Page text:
These new innovative processes save energy, water- a pair of jeans require just a glass of water to be produced- and don’t use chemicals, which are responsible for skin problems, and most importantly are biodegradable. 

Fashion companies are on the way to become eco-conscious brands 

A number of leading fashion businesses are pioneering sustainability initiatives and are revising their waste policy to create a circular economy where an increased use of sustainable, reusablee and recycled materials is put into place. 

Nike released its Flyknit trainers, with uppers made from micro-engineered polyester that, besides providing maximum athletic performance, have a minimal environmental impact since they reduced waste by about 60% compared to traditional footwear production. This international leader in sportswear has also launched the Nike Grind program thanks to which the materials it uses to make new products, ranging from footwear and apparel to sport surfaces, such as running tracks and tennis courts, are created from recycled athletic footwear and surplus manufacturing scraps. Its competitor, Adidas went into the same direction and launched new trainers made from 11 recycled ocean plastic bottles. 

Fashion companies are working to become eco-conscious brands: the overall sustainability goal comprises bringing down their environmental footprint by encouraging innovation in every stage of the business operations, from how they source and how they manufacture to how they sell. 

The pioneer to embrace a sustainable attitude was Stella McCartney which committed to ensure that all its cellulose fibers that replaced leather and other non eco-friendly materials, met strict sustainability standards. The maison is constantly making efforts to improve the sustainability of its garment, with the vision to create pieces that are not going to incinerators or landfills and that are not going to damage the eco-system.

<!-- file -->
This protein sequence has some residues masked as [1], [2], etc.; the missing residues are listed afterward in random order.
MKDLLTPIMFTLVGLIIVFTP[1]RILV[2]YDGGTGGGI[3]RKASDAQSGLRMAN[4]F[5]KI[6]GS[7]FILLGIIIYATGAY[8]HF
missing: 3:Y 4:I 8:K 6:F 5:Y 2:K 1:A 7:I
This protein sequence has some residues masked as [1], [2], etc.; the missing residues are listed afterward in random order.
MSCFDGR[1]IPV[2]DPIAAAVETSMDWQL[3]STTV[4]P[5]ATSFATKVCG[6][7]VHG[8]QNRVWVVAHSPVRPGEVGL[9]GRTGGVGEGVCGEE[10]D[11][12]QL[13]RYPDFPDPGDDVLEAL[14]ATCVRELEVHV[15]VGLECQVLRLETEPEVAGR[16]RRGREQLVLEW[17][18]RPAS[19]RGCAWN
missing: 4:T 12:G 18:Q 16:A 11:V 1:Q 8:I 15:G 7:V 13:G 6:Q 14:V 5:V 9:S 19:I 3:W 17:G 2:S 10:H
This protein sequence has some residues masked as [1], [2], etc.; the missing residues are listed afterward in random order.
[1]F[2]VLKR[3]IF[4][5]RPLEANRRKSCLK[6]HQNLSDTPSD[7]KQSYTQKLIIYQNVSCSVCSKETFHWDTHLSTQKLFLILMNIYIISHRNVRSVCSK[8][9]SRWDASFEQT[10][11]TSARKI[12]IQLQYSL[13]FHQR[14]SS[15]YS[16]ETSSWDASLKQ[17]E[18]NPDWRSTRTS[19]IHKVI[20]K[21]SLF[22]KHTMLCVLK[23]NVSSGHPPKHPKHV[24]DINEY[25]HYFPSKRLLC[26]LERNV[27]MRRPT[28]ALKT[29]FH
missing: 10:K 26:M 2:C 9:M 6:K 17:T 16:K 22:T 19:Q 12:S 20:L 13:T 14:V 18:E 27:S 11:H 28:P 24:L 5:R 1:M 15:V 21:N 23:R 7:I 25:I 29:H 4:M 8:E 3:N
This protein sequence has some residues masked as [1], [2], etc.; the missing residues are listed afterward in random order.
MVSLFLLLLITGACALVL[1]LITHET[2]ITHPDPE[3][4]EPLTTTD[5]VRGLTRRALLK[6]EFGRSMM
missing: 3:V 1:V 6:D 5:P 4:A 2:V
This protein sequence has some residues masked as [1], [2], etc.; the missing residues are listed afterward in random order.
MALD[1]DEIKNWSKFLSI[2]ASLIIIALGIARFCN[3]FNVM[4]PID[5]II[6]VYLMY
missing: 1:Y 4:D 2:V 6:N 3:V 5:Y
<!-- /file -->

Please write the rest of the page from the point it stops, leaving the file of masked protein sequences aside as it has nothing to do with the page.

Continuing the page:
High-street brands such as H&M aim to make their stores and offices powered by renewable energy and use only recycled or other sustainably sourced materials for its products by 2030. Positive steps are also taking place in the luxury sector: from this year Gucci is removing fur from all its collections as this was seen as a question of both sustainability and environmentalism. Kering, back in 2010 developed the “Clean by Design” program, which tackles the problem of textile’s production cycle at its source by implementing some practices that improve efficiency at textile mill in Asia. The results are a reduction of about 25% in water usage and of 30% in fuel. 

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Will fashion save the planet? 

An increasing number of fashion brands are bringing the question of sustainability to the table and are keen to establish themselves as a powerful voice in the global sustainability conversation. However, it requires commitment from all the actors, both consumers and the entire fashion sector, to create a stronger and bigger sustainable fashion system. In an industry where half of the brands consist of small to medium sized enterprises that have limited control over their supply chains, for a circular economy to really make the difference, every player must collaborate together. Despite there is still a long way to go, enthusiasm is high and encouraging steps forward have been taken.